• http://www.Credit.com/ Gerri Detweiler

      Whomever filed the 1099-C should correct it. In the meantime, though, if you are going to file you need to address the discrepancy. This more recent article explains how: The Little-Known Form for Avoiding a Big Tax Bill

  • William brown

    Hi, I had a agreement to forgive some off my home mortgage after 36 months. This year i got a 1099 c for at amount after only 12 months. That amount has not been forgiven off my home loan and I have already filed my taxes and received my returne before 1099c got mailed. Would I be wasting my time talking to the irs about this?

    • http://www.Credit.com/ Gerri Detweiler

      Probably. You need to find out why the creditor sent a 1099-C before the debt was forgiven. They can do that in certain cases where there is no collection activity for 36 months but I don’t know why they are sending it now. Have you tried talking with them? There should be contact information on the 1099-C.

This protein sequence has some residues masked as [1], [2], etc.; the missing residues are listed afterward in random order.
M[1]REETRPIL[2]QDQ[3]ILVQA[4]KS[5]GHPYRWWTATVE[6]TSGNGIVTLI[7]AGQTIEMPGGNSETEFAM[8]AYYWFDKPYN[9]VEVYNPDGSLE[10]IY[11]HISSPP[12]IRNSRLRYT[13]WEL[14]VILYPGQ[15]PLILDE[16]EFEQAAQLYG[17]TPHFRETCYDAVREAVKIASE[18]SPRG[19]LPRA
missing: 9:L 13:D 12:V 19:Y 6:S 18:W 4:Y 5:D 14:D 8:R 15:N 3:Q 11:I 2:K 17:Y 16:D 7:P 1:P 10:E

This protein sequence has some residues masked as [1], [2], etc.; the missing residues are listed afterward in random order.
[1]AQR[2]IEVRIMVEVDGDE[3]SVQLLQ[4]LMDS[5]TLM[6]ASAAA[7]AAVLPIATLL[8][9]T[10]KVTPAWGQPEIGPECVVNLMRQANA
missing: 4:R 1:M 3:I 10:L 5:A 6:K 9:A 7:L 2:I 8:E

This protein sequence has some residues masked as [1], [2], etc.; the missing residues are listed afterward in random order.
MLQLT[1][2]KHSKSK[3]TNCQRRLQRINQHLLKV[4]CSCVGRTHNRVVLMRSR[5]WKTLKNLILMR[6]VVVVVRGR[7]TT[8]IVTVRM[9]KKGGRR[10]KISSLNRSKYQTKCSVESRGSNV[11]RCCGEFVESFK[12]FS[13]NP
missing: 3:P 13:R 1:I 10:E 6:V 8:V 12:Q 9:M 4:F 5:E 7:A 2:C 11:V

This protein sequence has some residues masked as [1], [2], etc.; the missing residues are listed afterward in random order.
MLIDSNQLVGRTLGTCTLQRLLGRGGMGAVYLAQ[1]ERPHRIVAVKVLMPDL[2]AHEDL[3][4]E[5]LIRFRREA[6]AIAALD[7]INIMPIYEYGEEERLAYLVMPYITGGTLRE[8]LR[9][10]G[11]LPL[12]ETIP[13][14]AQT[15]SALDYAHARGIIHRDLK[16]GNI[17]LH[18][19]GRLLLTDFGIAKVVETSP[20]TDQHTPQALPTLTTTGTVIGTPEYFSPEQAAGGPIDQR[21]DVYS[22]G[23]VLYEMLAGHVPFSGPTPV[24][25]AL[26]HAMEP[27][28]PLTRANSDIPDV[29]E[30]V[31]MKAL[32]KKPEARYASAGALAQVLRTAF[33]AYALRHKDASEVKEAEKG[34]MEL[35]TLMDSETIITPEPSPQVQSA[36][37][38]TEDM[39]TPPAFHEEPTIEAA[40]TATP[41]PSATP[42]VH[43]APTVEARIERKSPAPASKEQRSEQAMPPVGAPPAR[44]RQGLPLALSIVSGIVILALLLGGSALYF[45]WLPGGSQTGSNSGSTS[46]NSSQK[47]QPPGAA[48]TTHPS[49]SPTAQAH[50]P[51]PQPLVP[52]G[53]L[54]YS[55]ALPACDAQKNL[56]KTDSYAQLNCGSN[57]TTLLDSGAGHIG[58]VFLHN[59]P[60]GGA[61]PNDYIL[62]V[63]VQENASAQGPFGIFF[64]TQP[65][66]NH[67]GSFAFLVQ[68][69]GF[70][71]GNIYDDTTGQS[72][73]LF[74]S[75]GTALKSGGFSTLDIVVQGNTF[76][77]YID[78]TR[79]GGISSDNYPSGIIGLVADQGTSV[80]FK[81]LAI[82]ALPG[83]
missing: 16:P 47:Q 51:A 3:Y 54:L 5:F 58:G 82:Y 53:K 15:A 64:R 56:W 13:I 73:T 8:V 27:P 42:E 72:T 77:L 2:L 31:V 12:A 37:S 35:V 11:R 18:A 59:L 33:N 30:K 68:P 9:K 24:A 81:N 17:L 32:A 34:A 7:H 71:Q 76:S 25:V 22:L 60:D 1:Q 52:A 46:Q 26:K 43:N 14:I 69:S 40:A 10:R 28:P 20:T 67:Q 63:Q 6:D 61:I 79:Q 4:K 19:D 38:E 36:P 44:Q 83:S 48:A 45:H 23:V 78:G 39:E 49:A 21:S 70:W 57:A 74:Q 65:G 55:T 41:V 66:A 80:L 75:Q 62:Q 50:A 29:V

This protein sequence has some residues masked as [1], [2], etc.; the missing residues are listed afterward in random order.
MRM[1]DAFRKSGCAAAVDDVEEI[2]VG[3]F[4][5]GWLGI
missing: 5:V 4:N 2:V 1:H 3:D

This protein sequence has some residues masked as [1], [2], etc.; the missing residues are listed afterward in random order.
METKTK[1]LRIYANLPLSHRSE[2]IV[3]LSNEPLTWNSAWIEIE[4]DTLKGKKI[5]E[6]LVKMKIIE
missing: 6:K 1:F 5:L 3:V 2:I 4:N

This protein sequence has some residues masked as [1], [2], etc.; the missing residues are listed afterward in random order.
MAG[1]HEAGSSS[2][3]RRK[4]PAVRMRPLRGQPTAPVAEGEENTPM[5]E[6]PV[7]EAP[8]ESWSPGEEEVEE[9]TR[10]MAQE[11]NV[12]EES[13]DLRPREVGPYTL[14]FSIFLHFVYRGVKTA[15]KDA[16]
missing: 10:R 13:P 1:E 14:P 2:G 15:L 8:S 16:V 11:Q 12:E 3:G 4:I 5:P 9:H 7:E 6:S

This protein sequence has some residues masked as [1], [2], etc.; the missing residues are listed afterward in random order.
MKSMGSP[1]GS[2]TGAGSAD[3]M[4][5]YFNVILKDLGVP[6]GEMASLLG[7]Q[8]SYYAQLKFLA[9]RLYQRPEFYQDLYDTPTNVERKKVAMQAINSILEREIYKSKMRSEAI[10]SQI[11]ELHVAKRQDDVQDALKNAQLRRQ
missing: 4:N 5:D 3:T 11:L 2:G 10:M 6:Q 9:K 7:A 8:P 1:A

• http://www.Credit.com/ Gerri Detweiler

    Clearly there is a mismatch between what they are reporting and what’s actually happening. But disputing these forms is not always a simple process. I wrote a more recent article that may be of help: The Little-Known Form for Avoiding a Big Tax Bill

  • http://www.Credit.com/ Gerri Detweiler

    If it is not his debt he’ll need to dispute it. More recent instructions can be found here: The Little-Known Form for Avoiding a Big Tax Bill

  • http://www.Credit.com/ Gerri Detweiler

    You may want to start with our guide: 1099-C In the Mail? How to Avoid Taxes on Cancelled Debt

    From there if you still don’t understand what to do with this form, contact a tax professional with experience in these forms. (Not all have expertise in them.) this is a large amount of money so you’ll want to make sure you look at all your options for reducing or eliminating the amount you owe.

  • Jillian